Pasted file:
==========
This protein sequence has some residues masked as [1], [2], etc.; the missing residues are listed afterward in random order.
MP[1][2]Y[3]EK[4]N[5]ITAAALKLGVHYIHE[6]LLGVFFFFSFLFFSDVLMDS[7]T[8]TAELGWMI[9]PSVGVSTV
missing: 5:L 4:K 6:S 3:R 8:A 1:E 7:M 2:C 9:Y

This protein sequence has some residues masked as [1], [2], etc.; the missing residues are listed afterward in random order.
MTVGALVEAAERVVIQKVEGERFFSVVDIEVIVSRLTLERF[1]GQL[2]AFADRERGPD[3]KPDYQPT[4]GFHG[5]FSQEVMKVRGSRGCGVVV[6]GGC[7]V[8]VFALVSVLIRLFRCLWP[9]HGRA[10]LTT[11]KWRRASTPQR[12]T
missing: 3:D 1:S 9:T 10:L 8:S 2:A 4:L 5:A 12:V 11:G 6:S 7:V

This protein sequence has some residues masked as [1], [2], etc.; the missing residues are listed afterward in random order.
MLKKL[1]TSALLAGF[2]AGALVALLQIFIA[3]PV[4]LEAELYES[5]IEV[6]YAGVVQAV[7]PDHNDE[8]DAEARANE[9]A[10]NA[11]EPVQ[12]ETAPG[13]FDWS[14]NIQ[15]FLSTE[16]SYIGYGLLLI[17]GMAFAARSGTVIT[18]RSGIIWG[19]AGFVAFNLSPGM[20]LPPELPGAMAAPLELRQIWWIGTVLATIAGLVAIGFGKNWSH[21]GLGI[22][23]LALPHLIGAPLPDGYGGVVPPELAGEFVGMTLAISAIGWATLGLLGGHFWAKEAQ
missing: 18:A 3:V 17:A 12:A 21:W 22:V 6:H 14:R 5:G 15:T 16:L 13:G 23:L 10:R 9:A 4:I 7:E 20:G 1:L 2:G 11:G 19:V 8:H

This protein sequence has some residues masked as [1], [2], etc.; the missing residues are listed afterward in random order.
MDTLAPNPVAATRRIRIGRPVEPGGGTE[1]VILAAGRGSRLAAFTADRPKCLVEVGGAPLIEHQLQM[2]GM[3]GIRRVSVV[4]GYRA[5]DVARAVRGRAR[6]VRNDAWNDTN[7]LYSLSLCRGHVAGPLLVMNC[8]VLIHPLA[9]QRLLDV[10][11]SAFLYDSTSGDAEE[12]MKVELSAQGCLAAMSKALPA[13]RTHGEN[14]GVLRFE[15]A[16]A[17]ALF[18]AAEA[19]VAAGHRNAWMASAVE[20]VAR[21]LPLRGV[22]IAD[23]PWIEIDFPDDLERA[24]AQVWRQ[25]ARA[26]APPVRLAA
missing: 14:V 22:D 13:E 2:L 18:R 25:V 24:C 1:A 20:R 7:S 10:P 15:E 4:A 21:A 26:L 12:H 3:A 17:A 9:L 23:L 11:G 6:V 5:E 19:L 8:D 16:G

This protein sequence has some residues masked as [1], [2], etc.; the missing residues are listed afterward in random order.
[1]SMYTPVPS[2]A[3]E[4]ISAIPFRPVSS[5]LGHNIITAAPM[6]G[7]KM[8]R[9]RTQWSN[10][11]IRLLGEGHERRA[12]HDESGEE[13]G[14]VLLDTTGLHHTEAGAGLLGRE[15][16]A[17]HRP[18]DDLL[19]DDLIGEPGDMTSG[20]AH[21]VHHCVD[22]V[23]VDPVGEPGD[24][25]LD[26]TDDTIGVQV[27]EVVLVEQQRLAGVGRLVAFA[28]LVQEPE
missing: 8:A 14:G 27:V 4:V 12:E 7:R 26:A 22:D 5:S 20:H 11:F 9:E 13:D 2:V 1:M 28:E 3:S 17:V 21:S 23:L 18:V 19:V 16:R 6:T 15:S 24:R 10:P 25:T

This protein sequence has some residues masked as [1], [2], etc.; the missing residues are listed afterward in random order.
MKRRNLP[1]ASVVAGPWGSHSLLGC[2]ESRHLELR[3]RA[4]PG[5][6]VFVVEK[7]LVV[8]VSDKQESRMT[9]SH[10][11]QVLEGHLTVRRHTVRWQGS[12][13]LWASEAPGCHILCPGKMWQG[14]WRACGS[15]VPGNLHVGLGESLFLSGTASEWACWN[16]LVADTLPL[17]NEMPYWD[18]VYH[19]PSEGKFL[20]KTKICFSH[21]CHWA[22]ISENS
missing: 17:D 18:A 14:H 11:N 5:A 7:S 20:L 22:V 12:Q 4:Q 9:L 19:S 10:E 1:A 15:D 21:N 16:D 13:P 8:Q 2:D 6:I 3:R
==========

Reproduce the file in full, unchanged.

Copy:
This protein sequence has some residues masked as [1], [2], etc.; the missing residues are listed afterward in random order.
MP[1][2]Y[3]EK[4]N[5]ITAAALKLGVHYIHE[6]LLGVFFFFSFLFFSDVLMDS[7]T[8]TAELGWMI[9]PSVGVSTV
missing: 5:L 4:K 6:S 3:R 8:A 1:E 7:M 2:C 9:Y

This protein sequence has some residues masked as [1], [2], etc.; the missing residues are listed afterward in random order.
MTVGALVEAAERVVIQKVEGERFFSVVDIEVIVSRLTLERF[1]GQL[2]AFADRERGPD[3]KPDYQPT[4]GFHG[5]FSQEVMKVRGSRGCGVVV[6]GGC[7]V[8]VFALVSVLIRLFRCLWP[9]HGRA[10]LTT[11]KWRRASTPQR[12]T
missing: 3:D 1:S 9:T 10:L 8:S 2:A 4:L 5:A 12:V 11:G 6:S 7:V

This protein sequence has some residues masked as [1], [2], etc.; the missing residues are listed afterward in random order.
MLKKL[1]TSALLAGF[2]AGALVALLQIFIA[3]PV[4]LEAELYES[5]IEV[6]YAGVVQAV[7]PDHNDE[8]DAEARANE[9]A[10]NA[11]EPVQ[12]ETAPG[13]FDWS[14]NIQ[15]FLSTE[16]SYIGYGLLLI[17]GMAFAARSGTVIT[18]RSGIIWG[19]AGFVAFNLSPGM[20]LPPELPGAMAAPLELRQIWWIGTVLATIAGLVAIGFGKNWSH[21]GLGI[22][23]LALPHLIGAPLPDGYGGVVPPELAGEFVGMTLAISAIGWATLGLLGGHFWAKEAQ
missing: 18:A 3:V 17:A 12:A 21:W 22:V 6:H 14:R 5:G 15:T 16:L 13:G 23:L 10:R 9:A 4:I 7:E 20:G 1:L 2:G 11:G 19:V 8:H

This protein sequence has some residues masked as [1], [2], etc.; the missing residues are listed afterward in random order.
MDTLAPNPVAATRRIRIGRPVEPGGGTE[1]VILAAGRGSRLAAFTADRPKCLVEVGGAPLIEHQLQM[2]GM[3]GIRRVSVV[4]GYRA[5]DVARAVRGRAR[6]VRNDAWNDTN[7]LYSLSLCRGHVAGPLLVMNC[8]VLIHPLA[9]QRLLDV[10][11]SAFLYDSTSGDAEE[12]MKVELSAQGCLAAMSKALPA[13]RTHGEN[14]GVLRFE[15]A[16]A[17]ALF[18]AAEA[19]VAAGHRNAWMASAVE[20]VAR[21]LPLRGV[22]IAD[23]PWIEIDFPDDLERA[24]AQVWRQ[25]ARA[26]APPVRLAA
missing: 14:V 22:D 13:E 2:L 18:R 25:V 24:C 1:A 20:R 7:S 10:P 15:E 4:A 21:A 26:L 12:H 3:A 17:A 9:L 23:L 11:G 6:V 5:E 19:L 8:D 16:G

This protein sequence has some residues masked as [1], [2], etc.; the missing residues are listed afterward in random order.
[1]SMYTPVPS[2]A[3]E[4]ISAIPFRPVSS[5]LGHNIITAAPM[6]G[7]KM[8]R[9]RTQWSN[10][11]IRLLGEGHERRA[12]HDESGEE[13]G[14]VLLDTTGLHHTEAGAGLLGRE[15][16]A[17]HRP[18]DDLL[19]DDLIGEPGDMTSG[20]AH[21]VHHCVD[22]V[23]VDPVGEPGD[24][25]LD[26]TDDTIGVQV[27]EVVLVEQQRLAGVGRLVAFA[28]LVQEPE
missing: 8:A 14:G 27:V 4:V 12:E 7:R 26:A 22:D 5:S 20:H 11:F 9:E 13:D 2:V 1:M 28:E 3:S 17:V 21:S 23:L 18:V 19:V 16:R 6:T 15:S 24:R 10:P 25:T

This protein sequence has some residues masked as [1], [2], etc.; the missing residues are listed afterward in random order.
MKRRNLP[1]ASVVAGPWGSHSLLGC[2]ESRHLELR[3]RA[4]PG[5][6]VFVVEK[7]LVV[8]VSDKQESRMT[9]SH[10][11]QVLEGHLTVRRHTVRWQGS[12][13]LWASEAPGCHILCPGKMWQG[14]WRACGS[15]VPGNLHVGLGESLFLSGTASEWACWN[16]LVADTLPL[17]NEMPYWD[18]VYH[19]PSEGKFL[20]KTKICFSH[21]CHWA[22]ISENS
missing: 17:D 18:A 14:H 11:N 5:A 7:S 20:L 22:V 12:Q 4:Q 9:L 19:S 10:E 1:A 15:D 21:N 16:D 13:P 8:Q 2:D 6:I 3:R